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'ptr' does not point to itself. Even if it did this would not be correct, since the arg is a copy with the same value rather than the same pointer. You need to search out the pointer value manually.

virtual void dealloc(char* ptr, size_t = 0) {
MemChunk *pCurChunk = (MemChunk*) ((char*) ptr - sizeof(MemChunk));

 

 

You must have edited this out, but I looked into it and finally made sense of it. After looking it over, I realized that this line of code was going back 8 bytes from 'ptr' but my real intention was to basically subtract 8 [ sizeof (MemChunk* )* 2 ] from the actual address of the pointer. I _think_ I accomplished that, like this.

MemChunk *pCurChunk = (MemChunk*) reinterpret_cast<char*>(reinterpret_cast<ptrdiff_t>(ptr)
- static_cast<ptrdiff_t>(sizeof(MemChunk*) * 2));

 

Whether this fixed my problem is still yet to be tested extensively, but it passed the quick test I put together for it.

 

I also took your advice and added a data member to the MemChunk struct which does allow me to use an array index, making things a lot more readable. 

 

Lastly, I realized that the addresses from mFirst to mLast were descending, which was the opposite of what I wanted it to do (which accounts for the weird subtraction in the getPtr() function). To fix that, I made the loop that links the nodes together run backwards (from mMaxSize to 0). That allowed me to directly access the memory in the getPtr function the way I intended.

Edited by SFCBias

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Does this not strike you as being a little silly?:
		mMemory = new (std::nothrow) char[mMaxSize * mOffset];
		// mMemory = malloc(mMaxSize * mOffset);
		if (!mMemory)
		{
			//Do something more informational here
			throw std::bad_alloc();
			return;
		}
I mean why explicitly use nothrow only to ultimately end up replicating the throw behaviour?
The return is also pointless since it can never be reached.

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I'm not sure if I should create new topic about this, I don't like creating topics around here.. I experimented with std allocators somewhat.

 

I did some benchmarks some years ago. It's easy to beat standard allocator (like 400% faster and in 25% memory overhead vs node allocation) if you can restrict to single threaded, and pool in user space.std::new is fast, and its very difficult to create benchmark to measure real usage. delete and repeated realloc is harder to beat. I did bunch of hand crafted free lists for x86 and x64 builds.

 

The effort, and risk for bugs is so great that IMO for consumer product it's not worth it.

 

Here's partial spam of the code. The idea I had was to separate allocation and construction, and have one or few shared pooled and paged allocators in user memory space, for std::vector, std::list and others. A lot of hand crafted containers omitted. You could craft multithreaded per thread allocator which would be faster, but I didn't have time to figure the synch for multithreaded deallocation. The point was to separate the allocation and construction of objects.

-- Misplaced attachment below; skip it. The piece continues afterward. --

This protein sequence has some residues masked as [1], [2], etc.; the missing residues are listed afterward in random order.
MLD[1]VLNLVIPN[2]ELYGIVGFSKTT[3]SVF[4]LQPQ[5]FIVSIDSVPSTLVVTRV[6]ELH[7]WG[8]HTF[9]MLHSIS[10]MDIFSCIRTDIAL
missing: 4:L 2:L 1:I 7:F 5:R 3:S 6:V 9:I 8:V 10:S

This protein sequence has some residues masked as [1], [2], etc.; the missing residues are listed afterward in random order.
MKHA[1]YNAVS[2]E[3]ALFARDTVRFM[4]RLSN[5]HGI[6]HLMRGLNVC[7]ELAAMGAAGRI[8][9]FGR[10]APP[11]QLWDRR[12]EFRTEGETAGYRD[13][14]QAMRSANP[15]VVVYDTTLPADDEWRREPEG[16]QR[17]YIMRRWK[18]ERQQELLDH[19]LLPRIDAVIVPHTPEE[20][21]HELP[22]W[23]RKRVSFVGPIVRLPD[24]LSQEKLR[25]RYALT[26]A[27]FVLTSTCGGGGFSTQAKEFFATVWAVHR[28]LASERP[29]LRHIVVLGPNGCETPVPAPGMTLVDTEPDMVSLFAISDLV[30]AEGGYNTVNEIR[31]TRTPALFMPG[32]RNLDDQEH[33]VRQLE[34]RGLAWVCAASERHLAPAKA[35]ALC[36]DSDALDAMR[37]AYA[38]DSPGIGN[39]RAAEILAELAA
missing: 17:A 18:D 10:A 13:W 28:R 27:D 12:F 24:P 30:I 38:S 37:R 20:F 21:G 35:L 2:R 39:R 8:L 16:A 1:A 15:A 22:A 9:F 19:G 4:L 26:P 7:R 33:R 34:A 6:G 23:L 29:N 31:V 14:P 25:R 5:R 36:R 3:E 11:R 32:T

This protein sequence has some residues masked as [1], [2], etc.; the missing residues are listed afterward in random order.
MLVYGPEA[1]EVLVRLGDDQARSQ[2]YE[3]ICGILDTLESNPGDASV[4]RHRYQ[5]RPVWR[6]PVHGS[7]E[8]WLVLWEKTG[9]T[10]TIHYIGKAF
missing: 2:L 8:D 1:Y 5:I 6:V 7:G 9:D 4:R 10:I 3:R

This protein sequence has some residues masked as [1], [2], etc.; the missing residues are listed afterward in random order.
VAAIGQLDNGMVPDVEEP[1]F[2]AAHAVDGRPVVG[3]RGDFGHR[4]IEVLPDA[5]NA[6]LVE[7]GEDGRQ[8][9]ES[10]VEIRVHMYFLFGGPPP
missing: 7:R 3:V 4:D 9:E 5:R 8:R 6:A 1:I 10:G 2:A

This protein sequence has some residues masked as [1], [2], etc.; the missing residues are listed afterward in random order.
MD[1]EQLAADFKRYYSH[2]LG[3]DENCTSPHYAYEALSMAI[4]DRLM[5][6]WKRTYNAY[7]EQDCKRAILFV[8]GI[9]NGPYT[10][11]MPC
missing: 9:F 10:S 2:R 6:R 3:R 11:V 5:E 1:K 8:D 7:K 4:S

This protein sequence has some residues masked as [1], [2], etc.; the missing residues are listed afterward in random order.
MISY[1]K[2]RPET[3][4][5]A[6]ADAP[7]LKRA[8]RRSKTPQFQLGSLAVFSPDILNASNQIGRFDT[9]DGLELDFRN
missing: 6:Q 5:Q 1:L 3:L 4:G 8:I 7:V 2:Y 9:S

[source]

#define _HAS_ITERATOR_DEBUGGING 0
#define _SCL_SECURE 0

#include "block_memory.h"
#include "pt/std/map.h"
#include <iostream>

using namespace boost;

namespace pt {

template<typename T>
struct construction
{
    construction() {}
    construction(int) {}

    __forceinline void construct(T* __restrict ptr, T const& t)
    {
        void* __restrict vptr = ptr;
        ::new (vptr) T(t);
    }
    __forceinline void destroy(T* __restrict ptr)
    {
        ptr->~T();
        ptr;
    }
};

template<typename T>
struct memory
{
    typedef T value_type;
    typedef value_type* pointer;
    typedef value_type& reference;
    typedef value_type const* const_pointer;
    typedef value_type const& const_reference;

    typedef std::size_t size_type;
    typedef std::ptrdiff_t difference_type;

    inline size_type max_size() const
    {
        // estimate maximum array size
        size_type count = (size_type)(-1) / sizeof(T);
        return (0 < count ? count : 1);
    }
    inline pointer allocate(size_type count)
    {
        // allocate storage for count elements of type T
        return (T*)::operator new(count * sizeof(T));
    }
    inline void deallocate(pointer ptr, size_type)
    {
        ::operator delete(ptr);
    }

    inline pointer address(reference r) const
    {
        return &r;
    }
    inline const_pointer address(const_reference r) const
    {
        return &r;
    }
};

#include "paged_block_data.h"
#include "pt/boost/shared_ptr.h"

namespace pt {

#define PT_INLINE __forceinline
// Tells the compiler that the function returns an object that will not be
// aliased with any other pointers. Will propagate.
#define PT_RESTRICT_FUNC __declspec(restrict)

class block_memory
{
public: // type definitions
    typedef int value_type;
    typedef value_type* pointer;
    typedef value_type& reference;
    typedef value_type const* const_pointer;
    typedef value_type const& const_reference;